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1735 Feb 27
Dr. John Arbuthnot (b.1667), English physician, satirist and polymath, died. In 1712 he invented the figure of John Bull, a national personification of Great Britain in general and England in particular, especially in political cartoons and similar graphic works.
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1815 Jun 1
James Gillray (b.1757), British caricaturist and printmaker, died. He is famous for his etched political and social satires, mainly published between 1792 and 1810.
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1843
In Britain Punch coined the term “cartoon” to describe its satyrical sketches.
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1895 May
Newspaper cartoonist Richard Felton Outcault introduced a new and "distinctly different" cartoon to the readers of Joseph Pulitzer's New York World. "At the Circus in Hogan's Alley" set the standard for modern newspaper comic strips with a zany cast of recurring characters in boisterous plots printed in a color supplement. Americans loved the cartoon, especially the character Mickey Dugan, the goofy-looking boy described as having big ears, a gap-toothed grin and a long yellow nightshirt. By the summer of 1896, "The Yellow Kid" was so closely identified with Pulitzer's newspaper that the term "yellow journalism" was coined to describe the new style of sensationalistic reporting that characterized the World and many of its competitors.
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1905 Oct 5
Winsor McCay (1871-1934), cartoonist, debuted his “Little Nemo In Slumberland” in the NY Herald. An art book reproducing over 100 of his best pages in full broadsheet was published in 2005.
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1905
Ruben Garrett Lucius Goldberg (1883-1970), anthropologist aka Rube Goldberg, was hired by the San Francisco Chronicle as a sports cartoonist. He became renowned as the comic inventor of complex machines to do simple tasks. In 1948 he received a Pulitzer Prize for his political cartooning.
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1908 Jan 9
Wilhelm Busch (b.1832), German cartoonist and poet, died.
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1908 May 30
Mel Blanc (d.1989), voice of Bugs Bunny, Elmer Fudd, and Porky Pig in Warner Brothers cartoons, was born in San Francisco. When he died he had "That's All Folks" inscribed on his tombstone.
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1913 Jan 20
Jose Guadalupe Posada, Mexican cartoonist, died. He had created Catrina, the Skeleton Lady in her elegant broad-brimmed hat in a satirical engraving sometime between 1910 and his death. Her image grew over the years to symbolize Mexico’s Day of the Dead.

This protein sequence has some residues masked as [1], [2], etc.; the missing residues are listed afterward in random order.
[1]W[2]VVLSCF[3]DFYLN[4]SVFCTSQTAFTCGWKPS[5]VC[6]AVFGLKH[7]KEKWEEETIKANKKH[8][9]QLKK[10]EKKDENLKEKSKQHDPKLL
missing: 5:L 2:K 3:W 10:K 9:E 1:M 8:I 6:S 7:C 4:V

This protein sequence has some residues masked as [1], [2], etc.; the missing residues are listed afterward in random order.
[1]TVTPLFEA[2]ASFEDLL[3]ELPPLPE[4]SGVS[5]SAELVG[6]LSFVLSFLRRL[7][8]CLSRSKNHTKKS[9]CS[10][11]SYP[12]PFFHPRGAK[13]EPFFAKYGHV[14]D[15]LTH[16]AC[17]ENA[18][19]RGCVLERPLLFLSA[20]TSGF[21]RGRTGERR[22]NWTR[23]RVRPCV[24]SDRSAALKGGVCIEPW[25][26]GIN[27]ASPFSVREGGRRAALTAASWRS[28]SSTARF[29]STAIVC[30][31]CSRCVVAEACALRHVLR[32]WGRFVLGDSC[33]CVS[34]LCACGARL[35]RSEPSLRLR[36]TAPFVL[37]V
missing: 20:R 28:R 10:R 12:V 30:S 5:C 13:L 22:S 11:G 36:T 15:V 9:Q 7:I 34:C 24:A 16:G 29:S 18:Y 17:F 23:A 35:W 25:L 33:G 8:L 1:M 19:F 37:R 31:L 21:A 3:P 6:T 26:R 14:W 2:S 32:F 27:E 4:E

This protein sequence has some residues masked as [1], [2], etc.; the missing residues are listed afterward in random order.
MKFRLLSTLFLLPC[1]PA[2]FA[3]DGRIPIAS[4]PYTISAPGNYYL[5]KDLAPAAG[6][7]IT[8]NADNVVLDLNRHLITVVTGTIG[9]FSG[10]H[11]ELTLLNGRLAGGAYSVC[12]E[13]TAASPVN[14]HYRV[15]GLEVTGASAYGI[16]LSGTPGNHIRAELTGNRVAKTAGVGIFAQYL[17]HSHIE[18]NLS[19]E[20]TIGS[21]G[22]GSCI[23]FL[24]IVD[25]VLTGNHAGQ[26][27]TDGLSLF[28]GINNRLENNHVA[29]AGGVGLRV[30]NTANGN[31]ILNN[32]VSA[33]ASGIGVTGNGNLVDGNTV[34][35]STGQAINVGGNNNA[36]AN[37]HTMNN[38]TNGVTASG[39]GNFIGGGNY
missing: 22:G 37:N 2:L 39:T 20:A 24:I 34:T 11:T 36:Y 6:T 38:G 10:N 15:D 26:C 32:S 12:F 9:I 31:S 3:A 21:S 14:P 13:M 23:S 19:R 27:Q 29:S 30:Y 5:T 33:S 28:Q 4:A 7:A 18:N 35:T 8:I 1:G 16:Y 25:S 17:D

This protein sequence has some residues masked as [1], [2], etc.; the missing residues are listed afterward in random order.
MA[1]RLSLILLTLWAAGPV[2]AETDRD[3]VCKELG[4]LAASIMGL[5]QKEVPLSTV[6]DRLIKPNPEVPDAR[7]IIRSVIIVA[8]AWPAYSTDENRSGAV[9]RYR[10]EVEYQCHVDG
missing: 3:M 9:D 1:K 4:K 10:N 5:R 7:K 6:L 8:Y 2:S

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1913 Oct 28
The "Krazy Kat" comic strip by George Herriman (1880-1944) debuted as a daily comic strip in the New York Evening Journal.
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1918 Dec 19
Robert Ripley (1890-1949) began his "Champs and Chumps" cartoon series in the NY Globe. By 1929 the sports series turned into “Ripley’s Believe It or Not!”
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1919 Jun 17
The "Barney Google" cartoon strip by Billy DeBeck premiered. In 1924 he introduced a horse named spark Plug to the strip.
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1919 Dec 19
The Thimble Theatre cartoon strip, by Elzie Segar (1894-1938) of Chesater, Ill., made its debut in the New York Journal and featured the characters Olive Oyl, Castor Oyl, and Ham Gravy, who were the comic's leads for about a decade. He added Popeye in 1929.
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1919
Movie audiences were introduced to Felix the Cat. Otto Messmer created Felix for an animation studio owned by Pat Sullivan, who licensed the character. A. Schoenhut & Co. of Philadelphia (f.1872) began marketing Felix toys in the 1920s.
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1924
The character Caspar Milquetoast appeared in the comic strip “The Timid Soul” created by H.T. Webster. The term milquetoast became a description for a weak, ineffectual or bland person.
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1927
Walt Disney created the cartoon character Oswald the Lucky Rabbit. He was a precursor to Mickey Mouse.
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1928
In Denmark Palle Huld (d.2010) won a competition organized by Danish newspaper that wanted to send a teenager would-be-reporter around the globe. For 44 days the 15-year-old traveled to North America, Japan, Siberia and Germany, and was greeted by 20,000 people upon his return to Copenhagen. Herge, the pen name of Belgian author Georges Remi, heard of Huld's journey which reportedly inspired him to create Tintin, the globe-trotting reporter.
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1929 Jan 17
The first Popeye character appeared in the Thimble Theater cartoon strip by Elzie Segar (1894-1938) of Chesater, Ill.
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1929 Jul 1
US cartoonist Elzie Segar created "Popeye."